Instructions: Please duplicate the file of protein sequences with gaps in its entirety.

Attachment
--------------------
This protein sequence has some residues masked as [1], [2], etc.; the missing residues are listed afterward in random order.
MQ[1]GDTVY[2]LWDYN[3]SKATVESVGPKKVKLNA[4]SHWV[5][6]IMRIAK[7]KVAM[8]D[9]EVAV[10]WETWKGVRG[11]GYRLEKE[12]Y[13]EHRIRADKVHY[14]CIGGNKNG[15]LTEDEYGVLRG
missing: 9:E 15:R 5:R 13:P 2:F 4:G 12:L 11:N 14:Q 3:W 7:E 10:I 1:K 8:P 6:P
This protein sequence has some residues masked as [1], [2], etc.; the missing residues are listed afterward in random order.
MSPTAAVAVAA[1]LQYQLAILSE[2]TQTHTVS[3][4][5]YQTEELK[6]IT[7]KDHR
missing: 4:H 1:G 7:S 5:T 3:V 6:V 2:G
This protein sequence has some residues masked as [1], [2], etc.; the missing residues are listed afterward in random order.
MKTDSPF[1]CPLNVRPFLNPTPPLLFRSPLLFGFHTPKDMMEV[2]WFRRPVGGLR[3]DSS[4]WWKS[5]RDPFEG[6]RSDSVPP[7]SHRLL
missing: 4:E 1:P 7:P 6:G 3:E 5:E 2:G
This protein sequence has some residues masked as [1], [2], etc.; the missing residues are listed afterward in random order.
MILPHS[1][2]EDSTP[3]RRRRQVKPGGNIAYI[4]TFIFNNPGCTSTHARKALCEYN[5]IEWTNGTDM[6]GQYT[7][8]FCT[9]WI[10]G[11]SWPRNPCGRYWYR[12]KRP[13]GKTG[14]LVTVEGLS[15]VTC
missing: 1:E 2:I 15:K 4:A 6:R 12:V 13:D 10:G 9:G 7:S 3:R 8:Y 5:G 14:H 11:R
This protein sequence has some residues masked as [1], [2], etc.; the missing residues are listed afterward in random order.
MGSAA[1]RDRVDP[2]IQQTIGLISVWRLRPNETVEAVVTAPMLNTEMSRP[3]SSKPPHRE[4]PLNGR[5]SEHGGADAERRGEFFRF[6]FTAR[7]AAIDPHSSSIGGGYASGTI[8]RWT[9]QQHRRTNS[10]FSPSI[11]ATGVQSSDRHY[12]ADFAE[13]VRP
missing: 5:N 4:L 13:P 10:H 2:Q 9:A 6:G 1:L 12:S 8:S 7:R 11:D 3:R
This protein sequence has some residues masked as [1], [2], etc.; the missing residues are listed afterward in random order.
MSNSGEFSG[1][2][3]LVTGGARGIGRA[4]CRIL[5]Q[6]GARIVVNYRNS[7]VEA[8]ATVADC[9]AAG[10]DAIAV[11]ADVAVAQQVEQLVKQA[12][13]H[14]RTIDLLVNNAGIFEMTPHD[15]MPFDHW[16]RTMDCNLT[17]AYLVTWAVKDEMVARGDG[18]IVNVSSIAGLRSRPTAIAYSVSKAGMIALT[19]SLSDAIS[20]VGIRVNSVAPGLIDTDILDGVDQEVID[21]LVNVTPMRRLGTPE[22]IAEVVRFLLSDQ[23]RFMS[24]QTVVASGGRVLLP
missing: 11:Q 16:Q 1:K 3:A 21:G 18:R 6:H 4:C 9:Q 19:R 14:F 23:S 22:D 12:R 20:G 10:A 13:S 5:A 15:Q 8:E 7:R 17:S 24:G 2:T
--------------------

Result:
This protein sequence has some residues masked as [1], [2], etc.; the missing residues are listed afterward in random order.
MQ[1]GDTVY[2]LWDYN[3]SKATVESVGPKKVKLNA[4]SHWV[5][6]IMRIAK[7]KVAM[8]D[9]EVAV[10]WETWKGVRG[11]GYRLEKE[12]Y[13]EHRIRADKVHY[14]CIGGNKNG[15]LTEDEYGVLRG
missing: 9:E 15:R 5:R 13:P 2:F 4:G 12:L 11:N 14:Q 3:W 7:E 10:I 1:K 8:P 6:P
This protein sequence has some residues masked as [1], [2], etc.; the missing residues are listed afterward in random order.
MSPTAAVAVAA[1]LQYQLAILSE[2]TQTHTVS[3][4][5]YQTEELK[6]IT[7]KDHR
missing: 4:H 1:G 7:S 5:T 3:V 6:V 2:G
This protein sequence has some residues masked as [1], [2], etc.; the missing residues are listed afterward in random order.
MKTDSPF[1]CPLNVRPFLNPTPPLLFRSPLLFGFHTPKDMMEV[2]WFRRPVGGLR[3]DSS[4]WWKS[5]RDPFEG[6]RSDSVPP[7]SHRLL
missing: 4:E 1:P 7:P 6:G 3:E 5:E 2:G
This protein sequence has some residues masked as [1], [2], etc.; the missing residues are listed afterward in random order.
MILPHS[1][2]EDSTP[3]RRRRQVKPGGNIAYI[4]TFIFNNPGCTSTHARKALCEYN[5]IEWTNGTDM[6]GQYT[7][8]FCT[9]WI[10]G[11]SWPRNPCGRYWYR[12]KRP[13]GKTG[14]LVTVEGLS[15]VTC
missing: 1:E 2:I 15:K 4:A 6:R 12:V 13:D 10:G 9:G 7:S 3:R 8:Y 5:G 14:H 11:R
This protein sequence has some residues masked as [1], [2], etc.; the missing residues are listed afterward in random order.
MGSAA[1]RDRVDP[2]IQQTIGLISVWRLRPNETVEAVVTAPMLNTEMSRP[3]SSKPPHRE[4]PLNGR[5]SEHGGADAERRGEFFRF[6]FTAR[7]AAIDPHSSSIGGGYASGTI[8]RWT[9]QQHRRTNS[10]FSPSI[11]ATGVQSSDRHY[12]ADFAE[13]VRP
missing: 5:N 4:L 13:P 10:H 2:Q 9:A 6:G 1:L 12:S 8:S 7:R 11:D 3:R
This protein sequence has some residues masked as [1], [2], etc.; the missing residues are listed afterward in random order.
MSNSGEFSG[1][2][3]LVTGGARGIGRA[4]CRIL[5]Q[6]GARIVVNYRNS[7]VEA[8]ATVADC[9]AAG[10]DAIAV[11]ADVAVAQQVEQLVKQA[12][13]H[14]RTIDLLVNNAGIFEMTPHD[15]MPFDHW[16]RTMDCNLT[17]AYLVTWAVKDEMVARGDG[18]IVNVSSIAGLRSRPTAIAYSVSKAGMIALT[19]SLSDAIS[20]VGIRVNSVAPGLIDTDILDGVDQEVID[21]LVNVTPMRRLGTPE[22]IAEVVRFLLSDQ[23]RFMS[24]QTVVASGGRVLLP
missing: 11:Q 16:Q 1:K 3:A 21:G 18:R 6:H 4:C 9:Q 19:R 14:F 23:S 22:D 12:R 20:G 10:A 13:S 5:A 15:Q 8:E 7:R 17:S 24:G 2:T